We have all heard the saying “no pain no gain” but there are so many exceptions to that rule. Yes. Some activities can cause us minor discomfort as we push our bodies to its’ fullest potential and that is normal. However, it is super important that you are listening when your body talks to you. There is a big difference between “I’m tired and you’re working me to hard” and “I’m injured or unhealthy.”

When it comes to pain, there are two questions you should ask yourself.

Is it an injury and do you remember how it happened?

Is it a non-injury pain which may indicate something is going on within your body?

Once you have determined the answer, you can begin a series of follow-up assessment thoughts. For example:

You hit your elbow on the table and cause that odd “funny bone” sensation. Your brain registers pain but obviously you aren’t going to run to the emergency room. Through experience you know that the pain is temporary and not life-threatening.

You’re at the gym using the row machine. You get a sudden sharp pain in your hand and experience the sensation of a “pop” near your ring finger. In this situation, you most likely do not have experience to base the extent of the injury which means you will need to take it more seriously than hitting your funny bone.

You go out to dinner with friends and over indulge with appetizers, a meal, dessert, and multiple cocktails. A few hours after you return home you begin to experience stomach cramps that often come from too much of a good thing. Through experience you know that the situation is temporary and not life-threatening.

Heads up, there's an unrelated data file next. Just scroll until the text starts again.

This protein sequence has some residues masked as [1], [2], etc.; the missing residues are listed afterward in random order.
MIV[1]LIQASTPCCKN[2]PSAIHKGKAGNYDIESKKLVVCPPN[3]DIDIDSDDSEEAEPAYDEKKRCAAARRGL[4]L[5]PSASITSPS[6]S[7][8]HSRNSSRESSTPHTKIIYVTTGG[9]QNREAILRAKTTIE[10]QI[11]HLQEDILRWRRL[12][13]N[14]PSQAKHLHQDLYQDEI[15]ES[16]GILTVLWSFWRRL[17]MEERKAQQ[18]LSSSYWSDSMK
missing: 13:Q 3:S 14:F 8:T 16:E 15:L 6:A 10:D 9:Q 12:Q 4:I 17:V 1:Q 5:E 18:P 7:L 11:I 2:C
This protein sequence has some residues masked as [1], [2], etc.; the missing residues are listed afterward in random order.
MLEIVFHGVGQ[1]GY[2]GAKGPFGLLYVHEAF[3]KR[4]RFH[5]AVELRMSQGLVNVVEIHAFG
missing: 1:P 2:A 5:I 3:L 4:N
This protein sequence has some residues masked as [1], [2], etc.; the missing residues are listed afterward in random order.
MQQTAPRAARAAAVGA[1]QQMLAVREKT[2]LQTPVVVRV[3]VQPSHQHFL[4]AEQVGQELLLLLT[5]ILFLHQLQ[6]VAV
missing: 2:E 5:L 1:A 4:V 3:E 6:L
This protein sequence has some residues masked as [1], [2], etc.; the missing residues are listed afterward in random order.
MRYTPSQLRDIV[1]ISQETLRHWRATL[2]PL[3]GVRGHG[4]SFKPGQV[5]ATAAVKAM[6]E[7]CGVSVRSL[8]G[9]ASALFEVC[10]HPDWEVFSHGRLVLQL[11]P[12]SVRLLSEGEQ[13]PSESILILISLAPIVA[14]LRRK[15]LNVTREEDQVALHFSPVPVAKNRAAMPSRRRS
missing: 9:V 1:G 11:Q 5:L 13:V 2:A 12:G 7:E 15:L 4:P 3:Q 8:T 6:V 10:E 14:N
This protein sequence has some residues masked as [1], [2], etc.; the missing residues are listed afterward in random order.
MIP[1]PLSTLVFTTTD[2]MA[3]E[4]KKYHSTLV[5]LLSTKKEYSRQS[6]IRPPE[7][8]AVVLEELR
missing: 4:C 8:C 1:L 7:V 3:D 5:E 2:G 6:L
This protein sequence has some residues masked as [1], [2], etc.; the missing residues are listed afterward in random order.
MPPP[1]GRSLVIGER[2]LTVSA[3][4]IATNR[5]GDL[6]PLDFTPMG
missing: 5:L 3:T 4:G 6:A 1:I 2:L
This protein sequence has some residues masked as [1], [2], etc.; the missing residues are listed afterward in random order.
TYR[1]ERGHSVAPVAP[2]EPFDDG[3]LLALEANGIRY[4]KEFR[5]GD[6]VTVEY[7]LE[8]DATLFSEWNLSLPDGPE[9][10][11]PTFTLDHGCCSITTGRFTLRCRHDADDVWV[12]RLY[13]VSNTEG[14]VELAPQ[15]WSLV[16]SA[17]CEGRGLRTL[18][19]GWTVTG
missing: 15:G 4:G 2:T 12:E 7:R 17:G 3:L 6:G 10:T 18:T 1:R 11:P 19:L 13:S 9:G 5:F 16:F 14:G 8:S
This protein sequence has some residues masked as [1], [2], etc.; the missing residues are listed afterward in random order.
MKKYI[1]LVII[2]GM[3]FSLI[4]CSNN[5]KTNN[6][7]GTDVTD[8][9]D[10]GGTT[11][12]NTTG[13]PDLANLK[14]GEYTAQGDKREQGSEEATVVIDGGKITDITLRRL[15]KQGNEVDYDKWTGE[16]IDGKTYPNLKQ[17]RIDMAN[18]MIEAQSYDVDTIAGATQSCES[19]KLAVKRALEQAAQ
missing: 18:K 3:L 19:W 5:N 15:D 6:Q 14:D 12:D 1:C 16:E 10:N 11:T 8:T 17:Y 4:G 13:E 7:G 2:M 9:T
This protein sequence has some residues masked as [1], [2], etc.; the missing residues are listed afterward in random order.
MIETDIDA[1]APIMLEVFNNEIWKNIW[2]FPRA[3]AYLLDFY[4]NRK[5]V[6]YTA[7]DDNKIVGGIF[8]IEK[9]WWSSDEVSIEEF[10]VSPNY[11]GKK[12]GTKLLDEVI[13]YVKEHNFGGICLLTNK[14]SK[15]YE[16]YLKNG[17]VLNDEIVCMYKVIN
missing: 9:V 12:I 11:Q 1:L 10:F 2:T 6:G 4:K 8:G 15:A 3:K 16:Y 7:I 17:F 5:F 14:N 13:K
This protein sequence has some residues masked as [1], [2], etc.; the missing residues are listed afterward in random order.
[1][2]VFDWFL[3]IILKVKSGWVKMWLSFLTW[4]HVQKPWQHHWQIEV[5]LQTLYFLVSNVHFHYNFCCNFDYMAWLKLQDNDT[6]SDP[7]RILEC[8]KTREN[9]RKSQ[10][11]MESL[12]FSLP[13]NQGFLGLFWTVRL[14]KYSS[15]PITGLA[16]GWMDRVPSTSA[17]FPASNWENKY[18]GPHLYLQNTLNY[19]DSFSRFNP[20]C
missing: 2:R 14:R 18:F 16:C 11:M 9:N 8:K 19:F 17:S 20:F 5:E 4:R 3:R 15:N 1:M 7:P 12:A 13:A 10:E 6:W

You are at the movies with your husband and out of the blue you experience an intense stomach cramp. You try to ignore it, chalking it up to gas, but the pain becomes more intense to the point of being unbearable. You may not know what it is but you are very certain something isn’t right.

When pain is present (and seems out of the norm for you), it’s important not to try to battle through it or brush it off as something that will go away on its’ own. Not all pain is what it seems. Maybe you have a job where you are on your feet all day long which often results in tired legs and feet. Listening to your body is so important in order to determine if those aches and pains are a normal result of your hard day’s work or if they are indicative of something more serious. There is a big difference between achy feet and plantar fasciitis.

It seems like we are all going, going, going 24 hours a day. We need to slow down, breathe, and be self-aware. Combining a healthy and active lifestyle, listening to your body, recognizing when professional care is needed, and participating in regular prophylactic care such as chiropractic, acupressure, acupuncture, and massage will help your body stay pain-free. When aches and pains are reduced, we feel better, are more active, sleep better, eat better, and are a happier person overall. Doesn’t that sound wonderful?

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